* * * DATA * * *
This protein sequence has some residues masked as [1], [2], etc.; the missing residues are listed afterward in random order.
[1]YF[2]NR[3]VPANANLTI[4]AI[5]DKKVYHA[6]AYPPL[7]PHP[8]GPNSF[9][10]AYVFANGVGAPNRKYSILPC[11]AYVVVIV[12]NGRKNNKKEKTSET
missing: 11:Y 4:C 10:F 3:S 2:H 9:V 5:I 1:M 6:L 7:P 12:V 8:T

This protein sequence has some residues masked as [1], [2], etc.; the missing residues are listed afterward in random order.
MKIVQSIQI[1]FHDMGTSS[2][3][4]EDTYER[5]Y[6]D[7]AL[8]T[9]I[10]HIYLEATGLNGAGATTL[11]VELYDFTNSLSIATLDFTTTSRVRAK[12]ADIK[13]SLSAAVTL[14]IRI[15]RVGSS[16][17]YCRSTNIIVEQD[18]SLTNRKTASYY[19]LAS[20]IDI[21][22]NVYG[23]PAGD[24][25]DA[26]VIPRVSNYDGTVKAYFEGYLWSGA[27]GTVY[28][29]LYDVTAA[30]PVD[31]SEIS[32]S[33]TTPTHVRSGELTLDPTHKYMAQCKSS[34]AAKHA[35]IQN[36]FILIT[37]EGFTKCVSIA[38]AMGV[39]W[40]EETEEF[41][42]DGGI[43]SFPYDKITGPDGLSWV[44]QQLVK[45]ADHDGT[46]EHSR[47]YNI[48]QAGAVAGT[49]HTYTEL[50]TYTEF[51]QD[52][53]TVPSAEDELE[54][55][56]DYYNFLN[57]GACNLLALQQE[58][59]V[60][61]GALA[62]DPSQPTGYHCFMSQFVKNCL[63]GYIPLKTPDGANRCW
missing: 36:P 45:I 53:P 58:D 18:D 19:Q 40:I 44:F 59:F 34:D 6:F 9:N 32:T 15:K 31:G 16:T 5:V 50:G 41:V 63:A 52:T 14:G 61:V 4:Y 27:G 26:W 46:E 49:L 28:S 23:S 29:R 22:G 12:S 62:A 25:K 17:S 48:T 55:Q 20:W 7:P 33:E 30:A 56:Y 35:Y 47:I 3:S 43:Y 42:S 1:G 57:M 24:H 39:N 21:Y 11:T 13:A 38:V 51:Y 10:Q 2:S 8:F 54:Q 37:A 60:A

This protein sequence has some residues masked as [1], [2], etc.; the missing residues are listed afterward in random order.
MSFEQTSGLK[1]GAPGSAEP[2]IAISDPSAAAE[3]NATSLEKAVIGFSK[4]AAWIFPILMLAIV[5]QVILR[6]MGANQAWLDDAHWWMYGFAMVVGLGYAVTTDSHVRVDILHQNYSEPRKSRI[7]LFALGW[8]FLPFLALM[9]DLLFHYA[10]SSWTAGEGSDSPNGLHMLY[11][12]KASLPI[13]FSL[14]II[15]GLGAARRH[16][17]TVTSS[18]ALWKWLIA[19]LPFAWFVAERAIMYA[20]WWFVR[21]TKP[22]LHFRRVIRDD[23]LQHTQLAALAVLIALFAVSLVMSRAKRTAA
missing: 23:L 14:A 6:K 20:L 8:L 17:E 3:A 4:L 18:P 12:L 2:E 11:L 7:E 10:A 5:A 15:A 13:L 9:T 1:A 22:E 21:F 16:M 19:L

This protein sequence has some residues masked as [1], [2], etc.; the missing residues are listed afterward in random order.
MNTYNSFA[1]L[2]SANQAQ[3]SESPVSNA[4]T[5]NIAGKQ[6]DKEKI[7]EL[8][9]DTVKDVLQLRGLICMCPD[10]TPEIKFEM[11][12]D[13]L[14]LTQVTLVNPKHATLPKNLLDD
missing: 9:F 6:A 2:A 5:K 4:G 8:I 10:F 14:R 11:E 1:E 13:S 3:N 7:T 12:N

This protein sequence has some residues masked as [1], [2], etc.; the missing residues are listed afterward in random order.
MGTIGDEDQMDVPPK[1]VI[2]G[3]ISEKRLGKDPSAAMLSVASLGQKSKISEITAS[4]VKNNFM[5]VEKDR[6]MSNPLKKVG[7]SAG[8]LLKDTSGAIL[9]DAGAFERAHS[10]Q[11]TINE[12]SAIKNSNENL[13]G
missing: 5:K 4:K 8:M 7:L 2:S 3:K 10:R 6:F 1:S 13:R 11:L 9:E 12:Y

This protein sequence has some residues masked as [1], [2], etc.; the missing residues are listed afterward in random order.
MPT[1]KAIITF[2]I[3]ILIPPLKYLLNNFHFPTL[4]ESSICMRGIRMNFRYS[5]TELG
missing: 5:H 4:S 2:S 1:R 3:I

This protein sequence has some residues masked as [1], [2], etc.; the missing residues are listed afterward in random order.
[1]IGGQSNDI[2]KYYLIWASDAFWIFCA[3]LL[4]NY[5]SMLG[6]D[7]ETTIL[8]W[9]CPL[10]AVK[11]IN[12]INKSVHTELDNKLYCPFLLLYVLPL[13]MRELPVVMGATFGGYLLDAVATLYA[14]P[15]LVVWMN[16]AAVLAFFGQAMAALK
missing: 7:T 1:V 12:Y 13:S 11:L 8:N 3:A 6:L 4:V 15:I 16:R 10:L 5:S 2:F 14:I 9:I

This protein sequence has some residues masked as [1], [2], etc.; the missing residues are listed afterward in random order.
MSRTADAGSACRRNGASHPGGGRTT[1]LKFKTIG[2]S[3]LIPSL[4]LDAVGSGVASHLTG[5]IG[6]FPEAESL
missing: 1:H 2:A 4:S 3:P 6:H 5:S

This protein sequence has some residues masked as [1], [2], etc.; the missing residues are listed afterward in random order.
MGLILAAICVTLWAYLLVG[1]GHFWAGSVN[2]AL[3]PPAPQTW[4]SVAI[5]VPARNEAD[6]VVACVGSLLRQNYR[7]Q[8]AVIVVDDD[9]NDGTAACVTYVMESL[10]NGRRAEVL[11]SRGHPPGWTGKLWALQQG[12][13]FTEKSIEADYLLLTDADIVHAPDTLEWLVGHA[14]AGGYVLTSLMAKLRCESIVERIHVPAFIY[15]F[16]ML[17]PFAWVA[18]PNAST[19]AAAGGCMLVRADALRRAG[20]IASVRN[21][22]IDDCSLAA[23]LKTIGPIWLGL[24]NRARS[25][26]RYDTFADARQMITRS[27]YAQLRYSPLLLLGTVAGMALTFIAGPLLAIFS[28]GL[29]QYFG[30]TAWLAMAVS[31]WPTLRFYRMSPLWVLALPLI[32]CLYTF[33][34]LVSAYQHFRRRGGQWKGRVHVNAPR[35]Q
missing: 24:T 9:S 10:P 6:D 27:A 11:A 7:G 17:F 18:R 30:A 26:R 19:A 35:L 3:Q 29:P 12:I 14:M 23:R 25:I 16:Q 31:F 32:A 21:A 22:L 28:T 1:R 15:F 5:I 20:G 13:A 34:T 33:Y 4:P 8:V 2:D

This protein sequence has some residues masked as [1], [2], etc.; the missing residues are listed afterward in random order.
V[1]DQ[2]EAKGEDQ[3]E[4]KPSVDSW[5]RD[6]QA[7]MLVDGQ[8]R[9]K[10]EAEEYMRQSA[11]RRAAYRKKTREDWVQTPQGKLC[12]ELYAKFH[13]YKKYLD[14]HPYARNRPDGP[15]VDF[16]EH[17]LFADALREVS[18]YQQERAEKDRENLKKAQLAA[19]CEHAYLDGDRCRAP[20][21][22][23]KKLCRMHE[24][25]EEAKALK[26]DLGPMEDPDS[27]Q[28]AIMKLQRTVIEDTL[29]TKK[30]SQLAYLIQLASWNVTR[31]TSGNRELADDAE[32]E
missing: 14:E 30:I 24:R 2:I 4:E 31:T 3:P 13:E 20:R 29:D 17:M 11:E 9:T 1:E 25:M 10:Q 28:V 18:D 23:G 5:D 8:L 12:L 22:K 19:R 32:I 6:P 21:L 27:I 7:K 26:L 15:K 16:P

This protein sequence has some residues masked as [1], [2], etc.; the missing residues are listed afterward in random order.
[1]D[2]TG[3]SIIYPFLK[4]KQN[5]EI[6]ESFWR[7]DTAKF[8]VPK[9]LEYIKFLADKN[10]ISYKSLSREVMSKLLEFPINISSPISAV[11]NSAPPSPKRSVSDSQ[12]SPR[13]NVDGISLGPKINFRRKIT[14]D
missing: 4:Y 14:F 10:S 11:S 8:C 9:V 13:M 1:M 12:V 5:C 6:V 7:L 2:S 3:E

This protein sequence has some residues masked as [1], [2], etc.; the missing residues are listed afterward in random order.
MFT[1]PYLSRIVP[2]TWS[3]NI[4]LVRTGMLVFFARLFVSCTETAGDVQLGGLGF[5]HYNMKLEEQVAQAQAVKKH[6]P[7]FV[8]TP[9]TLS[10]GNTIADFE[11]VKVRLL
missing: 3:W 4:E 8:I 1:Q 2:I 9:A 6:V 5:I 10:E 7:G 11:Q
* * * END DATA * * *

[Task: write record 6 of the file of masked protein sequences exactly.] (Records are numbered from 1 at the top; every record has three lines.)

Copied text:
This protein sequence has some residues masked as [1], [2], etc.; the missing residues are listed afterward in random order.
MPT[1]KAIITF[2]I[3]ILIPPLKYLLNNFHFPTL[4]ESSICMRGIRMNFRYS[5]TELG
missing: 5:H 4:S 2:S 1:R 3:I